Salafiyyah – The Conversation Continues

I have to say, the post that I made about the Salafis back in July, 2005, has caused a tremendous response. Most of it has been in personal emails but if you take a look at the comments, you’ll get the gist of what most of it has been about. Stimulating couch potatoes since 1993, this is Marqas from the Manrilla news desk signing off.

10 Comments Salafiyyah – The Conversation Continues

  1. Tariq Nelson

    as-salaam alaykum,

    Yes, the points you made were right on point. That movement has nothing to offer to families and communities to live and survive in this country

    May Allah reward you

  2. rashid

    Salaams,
    Agreed. This movement, like all Islamic movements/groups that are to one extreme or the other offer very, very little concrete solutions for the world we live in.
    To build on Tariq’s reference of “Salafi Burnout”, it is often seen that even those who are involved in such a movement cannot sustain it’s hardline teachings for very long.
    Unfortuately, many must come to this conclusion on their own. No amount of explaining, dialogue, etc. will convince them that their “Minhaj” is incorrect and actually harmful to themselves/families/community. Of course, we must still continue such a dialogue, as you are doing, Ashraf, in the hopes that it does make an impact and cause people think and re-think their position.
    In addition, we must find ways to continue to support scholars who are also doing their best to inform all of us of the tremendous possiblities that Islam contains and move away from the narrow views of extreme movements/groups like the Salafis.

  3. Anonymous

    Assalaamu ‘Alaykum Brother Marqas,

    If I would have read your blog when you initially posted it, I wouldn’t have understood what you were talking about and actually would have thought that you were exxagerating things a bit. In the past year I have come across the type of Muslims you described and unfortunately you were correct in your assessment.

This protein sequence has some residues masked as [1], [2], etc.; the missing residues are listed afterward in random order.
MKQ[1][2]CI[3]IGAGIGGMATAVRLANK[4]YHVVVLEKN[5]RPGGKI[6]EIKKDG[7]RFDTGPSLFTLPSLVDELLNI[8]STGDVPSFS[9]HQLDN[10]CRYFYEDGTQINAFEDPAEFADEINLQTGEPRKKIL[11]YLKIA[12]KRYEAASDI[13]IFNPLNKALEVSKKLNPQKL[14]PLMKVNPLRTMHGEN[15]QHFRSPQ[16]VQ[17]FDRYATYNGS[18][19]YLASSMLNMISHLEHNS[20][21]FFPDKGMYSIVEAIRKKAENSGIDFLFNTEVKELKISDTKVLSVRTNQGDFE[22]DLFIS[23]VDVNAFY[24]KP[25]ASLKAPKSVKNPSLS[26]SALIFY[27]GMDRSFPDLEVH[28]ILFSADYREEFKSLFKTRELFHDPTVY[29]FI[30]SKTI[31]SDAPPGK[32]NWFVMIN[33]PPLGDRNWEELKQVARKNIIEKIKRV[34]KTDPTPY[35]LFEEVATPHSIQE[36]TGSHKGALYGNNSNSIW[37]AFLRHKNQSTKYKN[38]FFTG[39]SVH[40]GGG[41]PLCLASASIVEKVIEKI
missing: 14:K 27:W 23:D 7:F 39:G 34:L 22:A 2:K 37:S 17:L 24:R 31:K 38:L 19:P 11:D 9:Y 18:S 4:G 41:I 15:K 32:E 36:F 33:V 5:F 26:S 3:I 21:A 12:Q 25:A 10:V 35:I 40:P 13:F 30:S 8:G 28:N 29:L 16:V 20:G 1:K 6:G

I just wanted to piggy back off of what brother Tariq stated about the moving not having anything to offer families and communities. I know brothers who are jobless, on welfare and have their women out on the streets begging for money but they think it’s okay because they’re sitting up in the masjid all day long. How is this a practice of the salafs? How will our youth grow into strong young women and men if they use these brothers as an example.

    How are we supposed to survive as a community and grow as a strong ummah if we are lacking in education. How are we supposed to compete with or refute the unbelievers if we don’t possess the necessary reading, writing and speakings skills that are obtained through education. Some of the greatest inventions of all times were from who? The Muslims! Do you think that sitting up in the Masjid all day mooching off of the government will provide you with these skills? With the way that things are going we are headed for a vicious cycle of uneducated and misguided Muslims. May Allah (swt) help us.

  4. theblog@manrilla.net'Marc

    Thanks to all of you who’ve posted. I hope to hear from the rest of you out there! Salaams.

  5. Ginny

    Assalamu alaikum, you know, I thought about dropping you an email on this subject, so as to get my comments out there, without opening myself up to “takfir-ing” etcetera, but thought better of it. I’m sure if you’d have gotten an email from this emotional windbag, you’d have wondered who this crazy person was email you lol.

  6. Marqas

    Well, I don’t care for making takfir (proclaimng people to be disbelievers) – I find it usually doesn’t serve much purpose and energies can be put to better use. As for the windbag issue, I am more sympathetic as I tend to be one myself! Salaams.

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